Four Steps to Managing Stress

Improved Performance

I have been working with a client recently on her ability to manage stress more effectively and I thought I’d share some of the key ideas: what is stress, how do I compare and what can be done. The importance of managing stress cannot be under exterminated.

On Average, 1:5 women and 1:8 men will suffer from depression at some stage in their lives (Beyond Blue), and there is increasing evidence that more than 75% of all sicknesses were caused by the body’s response to stress.

So …what is stress? Pre-historic man (or women) preserved all stressors could result in personal harm, which would trigger our flight or fight response. When you are about to run from or kill an animal, the flight and fight response was very useful, it brings about: acceleration of the heart and lung function, production of glucose for energy, and conversion of fatty acids into energy.

However, we often have the same response when managing difficult people at work, getting the kids to school on time or paying off a debt. When you need to be calm and have clarity of thought, your body is preparing to unleash “a can of whoop ass”J.

Sadly enough, stress has been linked to stomach ulcers, migraine or hypertension and the release of cortisone is destructive to the immune system and lowers the bodies’ ability to combat diseases. It is quite clear that this is not very helpful in handling daily pressures.

So…how much stress are you under?

Some may want to look at the Social Readjustment Rating Scale ( While the scale is a decent starting point, it does not account for people who have effective coping strategies or compounding stress in a short period of time. We are all individual; don’t compare yourself to others, as you are not likely to know their full story, and it only serves to increase your level of stress and shame.

So…what can be done? Here are my four strategies to managing stress.

1. Be selective of who you talk to, and what you watch/listen to.

Jim Rohn once said “Stand guard to the door of your mind”. If you need to maintain a view of current affairs, be mindful of the continual negative messages that are portrayed. Negative messages may come from friends and colleges. Jim also coined the phrase, “You are the average of the 5 people you spend most of your time with”. If your friends are not discussing overcoming challenges and are continually talking about the effect of the problems, then find new friends.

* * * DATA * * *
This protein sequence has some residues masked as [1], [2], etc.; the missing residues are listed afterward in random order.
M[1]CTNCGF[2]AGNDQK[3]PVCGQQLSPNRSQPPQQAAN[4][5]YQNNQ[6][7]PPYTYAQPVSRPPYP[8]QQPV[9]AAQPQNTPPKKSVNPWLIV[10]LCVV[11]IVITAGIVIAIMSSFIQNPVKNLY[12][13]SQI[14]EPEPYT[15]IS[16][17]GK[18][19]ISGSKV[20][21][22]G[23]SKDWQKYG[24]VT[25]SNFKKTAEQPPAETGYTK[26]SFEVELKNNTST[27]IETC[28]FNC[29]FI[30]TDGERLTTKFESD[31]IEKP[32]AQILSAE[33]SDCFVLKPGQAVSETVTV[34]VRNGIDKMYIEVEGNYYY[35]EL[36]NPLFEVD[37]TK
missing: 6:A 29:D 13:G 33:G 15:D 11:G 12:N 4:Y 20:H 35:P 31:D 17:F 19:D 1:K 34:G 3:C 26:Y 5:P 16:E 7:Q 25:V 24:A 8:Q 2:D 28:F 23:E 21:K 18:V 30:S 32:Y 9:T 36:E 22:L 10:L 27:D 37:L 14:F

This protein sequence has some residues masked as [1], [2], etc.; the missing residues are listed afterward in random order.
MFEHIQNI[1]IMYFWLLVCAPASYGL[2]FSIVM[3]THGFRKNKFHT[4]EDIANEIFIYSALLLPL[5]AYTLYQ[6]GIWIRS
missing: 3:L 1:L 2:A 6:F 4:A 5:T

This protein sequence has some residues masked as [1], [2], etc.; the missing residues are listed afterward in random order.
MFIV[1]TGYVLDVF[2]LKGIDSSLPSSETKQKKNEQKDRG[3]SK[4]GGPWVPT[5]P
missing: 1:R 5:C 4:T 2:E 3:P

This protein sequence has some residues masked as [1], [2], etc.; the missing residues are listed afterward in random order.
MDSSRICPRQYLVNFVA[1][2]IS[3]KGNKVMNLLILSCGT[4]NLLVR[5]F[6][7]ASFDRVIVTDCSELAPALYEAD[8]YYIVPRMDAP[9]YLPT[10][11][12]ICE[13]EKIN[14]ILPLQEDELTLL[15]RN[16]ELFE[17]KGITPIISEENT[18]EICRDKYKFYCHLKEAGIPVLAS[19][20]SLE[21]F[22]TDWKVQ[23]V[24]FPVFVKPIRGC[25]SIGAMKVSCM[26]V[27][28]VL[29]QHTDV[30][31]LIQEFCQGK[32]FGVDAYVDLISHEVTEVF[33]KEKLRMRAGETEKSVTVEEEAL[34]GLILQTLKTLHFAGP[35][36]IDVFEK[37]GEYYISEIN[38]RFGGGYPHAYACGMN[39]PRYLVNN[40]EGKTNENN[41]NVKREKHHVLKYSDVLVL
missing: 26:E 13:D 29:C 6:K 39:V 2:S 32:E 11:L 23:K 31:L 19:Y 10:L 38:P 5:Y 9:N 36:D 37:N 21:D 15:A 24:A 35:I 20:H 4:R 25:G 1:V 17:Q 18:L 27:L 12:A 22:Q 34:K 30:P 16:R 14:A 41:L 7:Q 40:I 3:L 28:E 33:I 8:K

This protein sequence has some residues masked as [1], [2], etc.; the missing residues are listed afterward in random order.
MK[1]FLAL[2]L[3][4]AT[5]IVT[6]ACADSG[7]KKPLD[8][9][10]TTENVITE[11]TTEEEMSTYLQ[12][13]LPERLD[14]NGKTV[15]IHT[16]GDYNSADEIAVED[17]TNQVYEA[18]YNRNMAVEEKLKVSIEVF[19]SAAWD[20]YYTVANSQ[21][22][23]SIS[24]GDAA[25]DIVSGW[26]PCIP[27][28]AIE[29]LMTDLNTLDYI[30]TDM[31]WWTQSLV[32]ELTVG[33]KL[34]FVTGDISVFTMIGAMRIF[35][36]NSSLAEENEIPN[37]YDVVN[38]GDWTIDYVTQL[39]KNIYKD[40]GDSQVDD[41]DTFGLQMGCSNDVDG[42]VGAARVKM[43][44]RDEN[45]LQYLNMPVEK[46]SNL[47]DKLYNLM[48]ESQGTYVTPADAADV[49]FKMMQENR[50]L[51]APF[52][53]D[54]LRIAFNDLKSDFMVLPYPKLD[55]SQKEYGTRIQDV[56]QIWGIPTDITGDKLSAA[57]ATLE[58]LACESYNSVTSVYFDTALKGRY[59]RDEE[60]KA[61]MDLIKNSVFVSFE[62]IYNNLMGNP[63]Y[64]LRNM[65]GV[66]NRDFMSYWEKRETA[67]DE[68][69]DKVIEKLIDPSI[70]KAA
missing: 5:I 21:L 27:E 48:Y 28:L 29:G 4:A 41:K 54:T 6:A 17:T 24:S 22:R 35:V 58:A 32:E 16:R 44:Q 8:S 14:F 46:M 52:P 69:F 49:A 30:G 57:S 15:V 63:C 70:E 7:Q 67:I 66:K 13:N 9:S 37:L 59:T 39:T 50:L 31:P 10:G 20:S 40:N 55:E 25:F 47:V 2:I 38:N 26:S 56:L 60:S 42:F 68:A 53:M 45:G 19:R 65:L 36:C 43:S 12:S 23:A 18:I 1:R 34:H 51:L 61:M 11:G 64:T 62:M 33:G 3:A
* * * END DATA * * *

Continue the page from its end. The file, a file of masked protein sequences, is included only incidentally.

2. Get fit for life.

Being fit for life includes the following:

  1. Quit smoking;
  2. Eating a balanced diet (a low sugar diet);
  3. Getting adequate sleep;
  4. Balanced life (Do the wheel of life exercise);
  5. A balanced life includes a social life outside of work; and
  6. Remembering that “exercise is the most potent and underutilized antidepressant and it’s free”.

For someone who is stressed, it may seem counter-productive to take “time out” to get fit for life; however, you need to invest in yourself.

3. Rational Emotive Therapy Model (RET).

RET was developed by Albert Ellis who simplified people’s responses to an external environment. Let’s take this example, “The lousy weather makes me feel miserable”. What this person is saying is that the actuating event (let’s call this A) causes how you feel (let’s call this C). The link between A and C is our Belief (let’s call this B) and in this scenario we are blaming the weather for our feelings. We have the ability to choose how we perceive an event, if the cause isn’t supporting you, change your perspective of the event. Let’s take the scenario above which could be rephrased to be: “A little bit of rain’s not going to stop me!”

4. Learn to say “No”.

Accepting more work with timeframes that can’t be achieved does not make you awesome, it makes you a martyr. Know what you can achieve in the time you have, look for opportunities to outsource and delegate, and then be clear with what you can achieve in the time you have.


For those of you how are not coping with your level of stress, I would like to encourage you to take action. There are many resources in our community that can assist you to find your way ahead: See your local GP, Call Life Line or Beyond Blue. Remember that asking for help is a sign of strength, not a signed of weakness.

How effectively we manage stress cannot be underestimated. Try to view the event logically, optimistically and realistically; knowing that we stand in the middle of the stressor (event or person) and we can control our response.

Using the strategies listed above, we can manage stress effectively so as to be more robust, illness free and empowered to win!



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